Warning

 

Close

Confirm Action

Are you sure you wish to do this?

Confirm Cancel
Member Login

Log In

A valid email is required.
Password is required.
Posted: 5/19/2001 4:13:12 PM EDT
at the end of an article in guns and ammo the author says try and figure out what would happen if you fired a bullet straight out the back door of a jet which is going exactly the same speed as your bullet travels? I'm at a loss. I want to say it would leave the door of the jet at normal speed, since I can't comprehend it just dropping as soon as it leaves the barrel and hitting the floor, but thats kind of what my public school education in general physics makes me want to beleive. then I think the direction of it's momentum is changed upon ignition, making it fly normal speed and moving away from the plane 2x speed but if you think about it even as it's moving down the barrel it still has the same velocity of the jet going the other way. Help! this is bugging me.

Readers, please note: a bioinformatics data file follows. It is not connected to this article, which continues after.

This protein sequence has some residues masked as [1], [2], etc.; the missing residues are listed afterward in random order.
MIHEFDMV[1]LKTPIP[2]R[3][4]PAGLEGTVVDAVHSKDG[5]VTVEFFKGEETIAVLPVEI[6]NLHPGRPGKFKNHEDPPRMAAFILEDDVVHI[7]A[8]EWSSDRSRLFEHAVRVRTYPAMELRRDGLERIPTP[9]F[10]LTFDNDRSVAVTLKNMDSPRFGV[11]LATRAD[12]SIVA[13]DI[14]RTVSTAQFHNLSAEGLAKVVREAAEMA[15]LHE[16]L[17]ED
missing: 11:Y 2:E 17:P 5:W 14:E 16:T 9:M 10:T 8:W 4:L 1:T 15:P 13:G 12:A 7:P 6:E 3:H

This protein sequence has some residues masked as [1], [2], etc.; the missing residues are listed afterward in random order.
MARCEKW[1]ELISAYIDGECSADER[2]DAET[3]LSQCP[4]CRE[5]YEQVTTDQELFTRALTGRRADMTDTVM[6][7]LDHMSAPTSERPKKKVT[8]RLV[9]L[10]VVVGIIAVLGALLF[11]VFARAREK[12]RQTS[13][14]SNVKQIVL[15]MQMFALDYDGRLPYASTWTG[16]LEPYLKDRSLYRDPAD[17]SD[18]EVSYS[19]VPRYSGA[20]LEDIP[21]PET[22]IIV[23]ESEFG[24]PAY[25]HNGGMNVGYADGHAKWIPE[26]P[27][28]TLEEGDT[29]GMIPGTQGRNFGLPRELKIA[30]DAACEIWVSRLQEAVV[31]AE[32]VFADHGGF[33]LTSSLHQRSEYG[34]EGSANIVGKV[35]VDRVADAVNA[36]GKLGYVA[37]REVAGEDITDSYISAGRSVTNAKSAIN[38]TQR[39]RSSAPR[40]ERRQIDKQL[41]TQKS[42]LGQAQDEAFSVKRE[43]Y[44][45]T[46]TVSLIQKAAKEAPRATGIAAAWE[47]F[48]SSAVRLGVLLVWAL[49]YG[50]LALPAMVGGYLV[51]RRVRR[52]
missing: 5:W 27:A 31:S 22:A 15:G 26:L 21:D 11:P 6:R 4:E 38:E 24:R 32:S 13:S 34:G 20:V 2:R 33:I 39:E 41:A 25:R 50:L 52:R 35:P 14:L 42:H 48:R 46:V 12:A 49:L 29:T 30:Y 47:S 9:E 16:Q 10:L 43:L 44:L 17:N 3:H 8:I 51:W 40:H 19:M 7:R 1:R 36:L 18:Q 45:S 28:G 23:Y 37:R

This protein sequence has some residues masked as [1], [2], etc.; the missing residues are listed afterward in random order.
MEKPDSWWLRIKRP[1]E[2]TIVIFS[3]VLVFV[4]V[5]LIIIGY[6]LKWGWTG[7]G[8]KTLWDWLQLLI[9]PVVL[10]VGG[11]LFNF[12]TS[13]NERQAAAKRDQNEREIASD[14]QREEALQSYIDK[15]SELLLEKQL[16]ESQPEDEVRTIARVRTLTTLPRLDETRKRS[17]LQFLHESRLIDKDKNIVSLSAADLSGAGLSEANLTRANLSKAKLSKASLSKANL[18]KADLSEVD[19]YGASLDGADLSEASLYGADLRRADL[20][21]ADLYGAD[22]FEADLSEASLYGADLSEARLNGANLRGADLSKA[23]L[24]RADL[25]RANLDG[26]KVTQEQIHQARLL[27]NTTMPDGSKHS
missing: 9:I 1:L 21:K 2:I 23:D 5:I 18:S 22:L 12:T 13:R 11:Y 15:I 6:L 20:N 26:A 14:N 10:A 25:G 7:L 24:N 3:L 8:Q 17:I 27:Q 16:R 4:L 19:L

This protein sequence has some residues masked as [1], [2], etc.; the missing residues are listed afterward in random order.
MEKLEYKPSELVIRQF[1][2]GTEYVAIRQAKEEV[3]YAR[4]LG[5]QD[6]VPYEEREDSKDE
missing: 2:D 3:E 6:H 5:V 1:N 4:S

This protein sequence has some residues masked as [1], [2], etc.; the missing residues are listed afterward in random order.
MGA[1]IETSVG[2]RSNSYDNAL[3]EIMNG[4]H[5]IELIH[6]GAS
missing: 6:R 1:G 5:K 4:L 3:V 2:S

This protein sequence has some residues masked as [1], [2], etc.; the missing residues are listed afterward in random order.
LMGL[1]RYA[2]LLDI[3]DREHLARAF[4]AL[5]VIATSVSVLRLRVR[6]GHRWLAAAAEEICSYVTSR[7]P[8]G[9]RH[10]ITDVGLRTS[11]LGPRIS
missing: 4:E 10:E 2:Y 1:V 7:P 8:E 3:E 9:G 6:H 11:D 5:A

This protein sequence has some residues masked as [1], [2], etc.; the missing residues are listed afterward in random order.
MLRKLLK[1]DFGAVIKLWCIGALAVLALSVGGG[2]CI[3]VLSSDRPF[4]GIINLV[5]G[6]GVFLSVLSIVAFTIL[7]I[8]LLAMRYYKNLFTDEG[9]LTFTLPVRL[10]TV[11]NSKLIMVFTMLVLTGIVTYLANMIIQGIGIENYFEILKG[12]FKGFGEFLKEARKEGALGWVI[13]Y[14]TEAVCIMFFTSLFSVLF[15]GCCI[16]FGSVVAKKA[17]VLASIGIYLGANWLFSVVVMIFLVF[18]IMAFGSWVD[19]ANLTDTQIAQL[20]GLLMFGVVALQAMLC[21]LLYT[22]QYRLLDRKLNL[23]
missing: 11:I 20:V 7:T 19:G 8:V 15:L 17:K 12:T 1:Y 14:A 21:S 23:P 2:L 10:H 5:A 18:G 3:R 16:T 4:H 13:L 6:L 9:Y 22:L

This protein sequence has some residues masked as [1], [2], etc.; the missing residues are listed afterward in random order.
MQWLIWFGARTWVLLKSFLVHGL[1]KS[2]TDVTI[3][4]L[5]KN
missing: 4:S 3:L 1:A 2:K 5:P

Link Posted: 5/19/2001 4:17:10 PM EDT
Link Posted: 5/19/2001 4:20:03 PM EDT
The bullet would be moving at normal velocity in relation to the weapon, whether the bullet is moving east while the weapon is moving west. Ther have been cases of jet jocks in supersonic fighters overtaking their fired projectiles and shooting themselves down...... The bullet speed in relation to the ground would be zero.
Link Posted: 5/19/2001 4:26:53 PM EDT